I really enjoy listening to sleep meditations while I’m laying down in bed at night. I rarely make it through the entire meditation because it’s so relaxing. You could try those to help you fall asleep. . some of those meditations last 8 to 10 hours but then there’s ones that are for an hour. there’s also Nature Sounds that are mixed with rain sounds. Very soothing! it’s probably something your brain could use after going through the illness.

    take care!

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  • Posted

    Thanks. I did quite a lot the weekend before and I think it was too much, for the next few days I felt quite tired.

    Honestly I thought it was going quite well until 7-8 days ago when I discovered PVFS on the internet and the fact that it could lead to CFS/ME. As soon as I discovered this I started to panic and I felt more tired the next 2-3 days. I think there must be a psychological element to this as well.

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  • Edited

    So a covid-19 cough is dry and nonproductive, so if you were coughing up green/yellow phlegm it was likely to be a chest infection not the covid -19 virus. 9 weeks ago is when all the media started giving us all the scare stories about covid so it us understandable that you started having sleeping problems 8 weeks ago. If you are not well at sleeping at night, I would say that and stress would be a more likely reason for feeling fatigue than post-viral syndrome. Try doing yoga and practising breathing relaxation exercises. Stop looking up health problems up on the internet it will only lead to more psychosomatic symptoms.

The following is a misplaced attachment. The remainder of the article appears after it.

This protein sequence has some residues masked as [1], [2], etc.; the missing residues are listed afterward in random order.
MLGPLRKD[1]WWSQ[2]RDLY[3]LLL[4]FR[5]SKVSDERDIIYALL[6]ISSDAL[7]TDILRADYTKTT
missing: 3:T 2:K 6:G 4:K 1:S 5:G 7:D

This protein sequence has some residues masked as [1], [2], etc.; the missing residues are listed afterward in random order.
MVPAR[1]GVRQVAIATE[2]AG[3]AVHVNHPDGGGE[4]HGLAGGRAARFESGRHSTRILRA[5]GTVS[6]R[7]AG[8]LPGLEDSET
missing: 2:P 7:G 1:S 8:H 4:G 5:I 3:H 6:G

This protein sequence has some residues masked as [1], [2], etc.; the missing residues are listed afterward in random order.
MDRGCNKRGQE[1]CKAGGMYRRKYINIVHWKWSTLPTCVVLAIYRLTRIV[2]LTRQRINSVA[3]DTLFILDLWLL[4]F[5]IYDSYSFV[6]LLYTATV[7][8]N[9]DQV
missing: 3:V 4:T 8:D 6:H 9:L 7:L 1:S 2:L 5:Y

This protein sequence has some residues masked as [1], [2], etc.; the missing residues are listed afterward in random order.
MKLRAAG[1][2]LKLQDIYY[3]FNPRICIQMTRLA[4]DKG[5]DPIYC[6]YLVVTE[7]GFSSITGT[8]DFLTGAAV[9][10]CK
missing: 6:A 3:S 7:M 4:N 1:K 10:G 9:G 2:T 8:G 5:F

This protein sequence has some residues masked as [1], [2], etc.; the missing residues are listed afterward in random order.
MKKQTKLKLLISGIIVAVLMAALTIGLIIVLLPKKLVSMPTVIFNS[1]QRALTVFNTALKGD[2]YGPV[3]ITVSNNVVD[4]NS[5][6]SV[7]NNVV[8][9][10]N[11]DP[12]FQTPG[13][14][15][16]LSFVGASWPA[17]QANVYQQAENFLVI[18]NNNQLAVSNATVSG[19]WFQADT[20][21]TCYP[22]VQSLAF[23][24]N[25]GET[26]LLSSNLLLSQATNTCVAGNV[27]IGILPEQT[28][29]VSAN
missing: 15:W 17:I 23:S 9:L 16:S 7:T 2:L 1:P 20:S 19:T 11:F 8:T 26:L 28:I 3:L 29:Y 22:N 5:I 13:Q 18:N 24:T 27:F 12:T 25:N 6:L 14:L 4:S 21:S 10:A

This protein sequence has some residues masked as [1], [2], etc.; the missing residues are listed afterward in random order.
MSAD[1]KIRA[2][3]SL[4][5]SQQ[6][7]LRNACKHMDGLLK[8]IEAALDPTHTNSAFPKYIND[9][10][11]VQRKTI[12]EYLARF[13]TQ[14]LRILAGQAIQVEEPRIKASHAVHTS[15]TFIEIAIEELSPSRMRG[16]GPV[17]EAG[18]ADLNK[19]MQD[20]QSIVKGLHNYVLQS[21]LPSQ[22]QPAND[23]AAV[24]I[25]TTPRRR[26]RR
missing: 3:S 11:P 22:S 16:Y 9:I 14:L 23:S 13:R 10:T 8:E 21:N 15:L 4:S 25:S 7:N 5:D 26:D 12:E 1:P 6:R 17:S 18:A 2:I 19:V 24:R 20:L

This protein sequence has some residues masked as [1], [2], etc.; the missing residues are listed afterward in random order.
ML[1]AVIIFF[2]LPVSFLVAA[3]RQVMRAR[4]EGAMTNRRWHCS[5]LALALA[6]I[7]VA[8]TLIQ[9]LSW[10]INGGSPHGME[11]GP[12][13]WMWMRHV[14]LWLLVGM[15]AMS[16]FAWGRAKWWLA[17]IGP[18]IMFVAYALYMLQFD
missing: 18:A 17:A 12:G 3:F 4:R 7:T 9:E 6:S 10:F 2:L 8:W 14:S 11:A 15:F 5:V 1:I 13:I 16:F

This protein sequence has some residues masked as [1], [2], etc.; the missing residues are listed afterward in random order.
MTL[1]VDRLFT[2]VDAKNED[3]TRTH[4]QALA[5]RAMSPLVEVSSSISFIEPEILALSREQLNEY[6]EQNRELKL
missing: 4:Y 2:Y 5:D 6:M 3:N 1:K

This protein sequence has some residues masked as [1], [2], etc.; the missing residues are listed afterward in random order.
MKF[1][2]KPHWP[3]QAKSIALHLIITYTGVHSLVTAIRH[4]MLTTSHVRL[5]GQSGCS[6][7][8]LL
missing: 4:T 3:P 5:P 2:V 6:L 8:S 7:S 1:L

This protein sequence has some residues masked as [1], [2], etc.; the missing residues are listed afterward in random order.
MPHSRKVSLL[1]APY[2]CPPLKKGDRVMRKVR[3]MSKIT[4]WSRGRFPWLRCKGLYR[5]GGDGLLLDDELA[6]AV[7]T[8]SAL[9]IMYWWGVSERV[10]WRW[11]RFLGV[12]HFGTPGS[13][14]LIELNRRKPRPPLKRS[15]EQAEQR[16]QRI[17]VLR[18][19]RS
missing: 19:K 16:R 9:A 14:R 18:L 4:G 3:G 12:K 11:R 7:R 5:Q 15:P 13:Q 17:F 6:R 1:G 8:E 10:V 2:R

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    • Posted